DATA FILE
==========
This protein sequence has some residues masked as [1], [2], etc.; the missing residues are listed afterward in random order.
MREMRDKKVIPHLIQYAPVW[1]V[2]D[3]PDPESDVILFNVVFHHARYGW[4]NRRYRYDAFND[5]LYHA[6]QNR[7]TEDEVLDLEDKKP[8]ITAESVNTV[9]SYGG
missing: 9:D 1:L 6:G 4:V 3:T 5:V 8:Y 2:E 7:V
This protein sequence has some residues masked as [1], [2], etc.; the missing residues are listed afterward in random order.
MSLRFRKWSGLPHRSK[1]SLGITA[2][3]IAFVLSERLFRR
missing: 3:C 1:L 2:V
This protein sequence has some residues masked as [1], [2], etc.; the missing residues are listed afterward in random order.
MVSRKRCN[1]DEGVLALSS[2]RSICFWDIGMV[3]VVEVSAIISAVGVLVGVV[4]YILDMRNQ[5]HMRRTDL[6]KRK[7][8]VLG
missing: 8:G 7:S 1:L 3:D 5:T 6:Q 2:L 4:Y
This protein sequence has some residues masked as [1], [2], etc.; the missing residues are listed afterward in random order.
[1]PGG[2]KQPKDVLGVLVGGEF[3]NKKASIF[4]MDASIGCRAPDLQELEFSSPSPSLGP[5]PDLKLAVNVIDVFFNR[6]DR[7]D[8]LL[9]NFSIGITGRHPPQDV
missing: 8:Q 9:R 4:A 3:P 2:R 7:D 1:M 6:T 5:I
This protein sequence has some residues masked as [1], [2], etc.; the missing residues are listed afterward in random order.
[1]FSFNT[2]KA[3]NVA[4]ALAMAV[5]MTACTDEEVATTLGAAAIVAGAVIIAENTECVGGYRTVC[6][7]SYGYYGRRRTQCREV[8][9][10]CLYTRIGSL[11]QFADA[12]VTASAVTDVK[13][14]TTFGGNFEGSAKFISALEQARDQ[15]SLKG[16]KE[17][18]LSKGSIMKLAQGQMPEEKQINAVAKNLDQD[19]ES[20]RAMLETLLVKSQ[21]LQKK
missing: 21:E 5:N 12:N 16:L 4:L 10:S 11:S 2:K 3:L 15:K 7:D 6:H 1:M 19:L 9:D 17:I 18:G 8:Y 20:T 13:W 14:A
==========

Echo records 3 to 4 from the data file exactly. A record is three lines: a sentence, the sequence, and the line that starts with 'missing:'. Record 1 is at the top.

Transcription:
This protein sequence has some residues masked as [1], [2], etc.; the missing residues are listed afterward in random order.
MVSRKRCN[1]DEGVLALSS[2]RSICFWDIGMV[3]VVEVSAIISAVGVLVGVV[4]YILDMRNQ[5]HMRRTDL[6]KRK[7][8]VLG
missing: 8:G 7:S 1:L 3:D 5:T 6:Q 2:L 4:Y
This protein sequence has some residues masked as [1], [2], etc.; the missing residues are listed afterward in random order.
[1]PGG[2]KQPKDVLGVLVGGEF[3]NKKASIF[4]MDASIGCRAPDLQELEFSSPSPSLGP[5]PDLKLAVNVIDVFFNR[6]DR[7]D[8]LL[9]NFSIGITGRHPPQDV
missing: 8:Q 9:R 4:A 3:P 2:R 7:D 1:M 6:T 5:I